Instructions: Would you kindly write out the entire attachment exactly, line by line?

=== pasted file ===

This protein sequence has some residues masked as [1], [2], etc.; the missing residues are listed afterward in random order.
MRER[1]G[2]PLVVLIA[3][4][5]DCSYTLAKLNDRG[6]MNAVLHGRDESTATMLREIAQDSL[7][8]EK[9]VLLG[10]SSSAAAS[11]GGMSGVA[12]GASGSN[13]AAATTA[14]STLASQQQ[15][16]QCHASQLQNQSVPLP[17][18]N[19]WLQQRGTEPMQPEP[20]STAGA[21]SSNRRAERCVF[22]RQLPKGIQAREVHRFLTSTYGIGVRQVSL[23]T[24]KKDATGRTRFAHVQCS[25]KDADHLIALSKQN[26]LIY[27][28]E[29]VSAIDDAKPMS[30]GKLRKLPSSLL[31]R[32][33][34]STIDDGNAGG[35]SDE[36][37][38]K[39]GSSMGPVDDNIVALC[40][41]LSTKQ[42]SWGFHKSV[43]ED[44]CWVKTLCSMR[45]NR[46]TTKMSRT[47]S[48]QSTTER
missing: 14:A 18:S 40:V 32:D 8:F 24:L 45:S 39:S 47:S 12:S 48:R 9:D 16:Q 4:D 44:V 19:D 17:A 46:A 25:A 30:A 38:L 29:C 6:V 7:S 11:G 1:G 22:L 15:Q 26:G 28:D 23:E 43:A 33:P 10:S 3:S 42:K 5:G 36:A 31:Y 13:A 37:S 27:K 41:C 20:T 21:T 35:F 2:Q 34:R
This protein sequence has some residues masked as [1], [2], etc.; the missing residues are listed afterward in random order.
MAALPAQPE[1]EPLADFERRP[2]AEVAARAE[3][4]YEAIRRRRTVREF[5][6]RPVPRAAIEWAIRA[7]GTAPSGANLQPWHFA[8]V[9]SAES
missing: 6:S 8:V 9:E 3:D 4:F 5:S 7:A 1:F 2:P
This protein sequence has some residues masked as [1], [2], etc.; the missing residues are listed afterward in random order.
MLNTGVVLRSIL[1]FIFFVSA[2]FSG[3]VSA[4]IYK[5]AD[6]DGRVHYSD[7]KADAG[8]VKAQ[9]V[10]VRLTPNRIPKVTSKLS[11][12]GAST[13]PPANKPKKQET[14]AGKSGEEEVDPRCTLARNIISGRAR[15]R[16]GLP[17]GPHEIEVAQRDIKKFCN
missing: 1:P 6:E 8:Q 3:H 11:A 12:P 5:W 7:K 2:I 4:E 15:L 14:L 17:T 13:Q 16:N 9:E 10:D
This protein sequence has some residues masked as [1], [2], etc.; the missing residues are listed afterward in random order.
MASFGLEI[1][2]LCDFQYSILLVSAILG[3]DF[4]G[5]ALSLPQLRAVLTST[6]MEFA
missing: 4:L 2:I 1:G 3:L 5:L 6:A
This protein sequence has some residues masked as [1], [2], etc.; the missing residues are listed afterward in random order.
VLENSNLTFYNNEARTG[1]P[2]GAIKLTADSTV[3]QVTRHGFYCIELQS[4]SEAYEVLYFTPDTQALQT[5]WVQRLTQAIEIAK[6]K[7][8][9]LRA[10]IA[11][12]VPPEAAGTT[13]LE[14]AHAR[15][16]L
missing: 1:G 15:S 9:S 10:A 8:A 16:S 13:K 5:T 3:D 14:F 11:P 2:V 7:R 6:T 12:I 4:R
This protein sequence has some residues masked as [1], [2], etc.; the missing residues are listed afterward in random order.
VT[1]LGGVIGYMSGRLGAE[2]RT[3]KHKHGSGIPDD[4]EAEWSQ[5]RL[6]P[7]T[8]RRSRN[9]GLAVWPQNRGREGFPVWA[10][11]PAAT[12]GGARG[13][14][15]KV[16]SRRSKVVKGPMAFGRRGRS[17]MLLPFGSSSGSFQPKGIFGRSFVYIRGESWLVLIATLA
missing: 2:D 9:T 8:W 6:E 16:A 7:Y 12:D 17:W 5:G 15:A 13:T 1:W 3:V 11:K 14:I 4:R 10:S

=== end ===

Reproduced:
This protein sequence has some residues masked as [1], [2], etc.; the missing residues are listed afterward in random order.
MRER[1]G[2]PLVVLIA[3][4][5]DCSYTLAKLNDRG[6]MNAVLHGRDESTATMLREIAQDSL[7][8]EK[9]VLLG[10]SSSAAAS[11]GGMSGVA[12]GASGSN[13]AAATTA[14]STLASQQQ[15][16]QCHASQLQNQSVPLP[17][18]N[19]WLQQRGTEPMQPEP[20]STAGA[21]SSNRRAERCVF[22]RQLPKGIQAREVHRFLTSTYGIGVRQVSL[23]T[24]KKDATGRTRFAHVQCS[25]KDADHLIALSKQN[26]LIY[27][28]E[29]VSAIDDAKPMS[30]GKLRKLPSSLL[31]R[32][33][34]STIDDGNAGG[35]SDE[36][37][38]K[39]GSSMGPVDDNIVALC[40][41]LSTKQ[42]SWGFHKSV[43]ED[44]CWVKTLCSMR[45]NR[46]TTKMSRT[47]S[48]QSTTER
missing: 14:A 18:S 40:V 32:D 8:F 24:L 45:S 39:S 47:S 12:S 48:R 9:D 16:Q 4:D 44:V 19:D 17:A 46:A 25:A 30:A 38:L 29:C 6:V 7:S 11:G 1:G 22:L 15:Q 26:G 28:D 23:E 43:A 33:P 10:S 3:S 42:K 5:G 36:A 31:Y 13:A 37:S 27:K 41:C 20:T 21:T 35:F 2:Q 34:R
This protein sequence has some residues masked as [1], [2], etc.; the missing residues are listed afterward in random order.
MAALPAQPE[1]EPLADFERRP[2]AEVAARAE[3][4]YEAIRRRRTVREF[5][6]RPVPRAAIEWAIRA[7]GTAPSGANLQPWHFA[8]V[9]SAES
missing: 6:S 8:V 9:E 3:D 4:F 5:S 7:A 1:F 2:P
This protein sequence has some residues masked as [1], [2], etc.; the missing residues are listed afterward in random order.
MLNTGVVLRSIL[1]FIFFVSA[2]FSG[3]VSA[4]IYK[5]AD[6]DGRVHYSD[7]KADAG[8]VKAQ[9]V[10]VRLTPNRIPKVTSKLS[11][12]GAST[13]PPANKPKKQET[14]AGKSGEEEVDPRCTLARNIISGRAR[15]R[16]GLP[17]GPHEIEVAQRDIKKFCN
missing: 1:P 6:E 8:Q 3:H 11:A 12:P 5:W 7:K 2:I 4:E 15:L 14:L 17:T 13:Q 16:N 9:E 10:D
This protein sequence has some residues masked as [1], [2], etc.; the missing residues are listed afterward in random order.
MASFGLEI[1][2]LCDFQYSILLVSAILG[3]DF[4]G[5]ALSLPQLRAVLTST[6]MEFA
missing: 4:L 2:I 1:G 3:L 5:L 6:A
This protein sequence has some residues masked as [1], [2], etc.; the missing residues are listed afterward in random order.
VLENSNLTFYNNEARTG[1]P[2]GAIKLTADSTV[3]QVTRHGFYCIELQS[4]SEAYEVLYFTPDTQALQT[5]WVQRLTQAIEIAK[6]K[7][8][9]LRA[10]IA[11][12]VPPEAAGTT[13]LE[14]AHAR[15][16]L
missing: 1:G 15:S 9:S 10:A 8:A 16:S 13:K 5:T 3:D 14:F 11:P 2:V 7:R 6:T 12:I 4:R
This protein sequence has some residues masked as [1], [2], etc.; the missing residues are listed afterward in random order.
VT[1]LGGVIGYMSGRLGAE[2]RT[3]KHKHGSGIPDD[4]EAEWSQ[5]RL[6]P[7]T[8]RRSRN[9]GLAVWPQNRGREGFPVWA[10][11]PAAT[12]GGARG[13][14][15]KV[16]SRRSKVVKGPMAFGRRGRS[17]MLLPFGSSSGSFQPKGIFGRSFVYIRGESWLVLIATLA
missing: 2:D 9:T 8:W 6:E 16:A 7:Y 12:D 17:W 5:G 15:A 13:T 1:W 3:V 11:K 14:I 4:R 10:S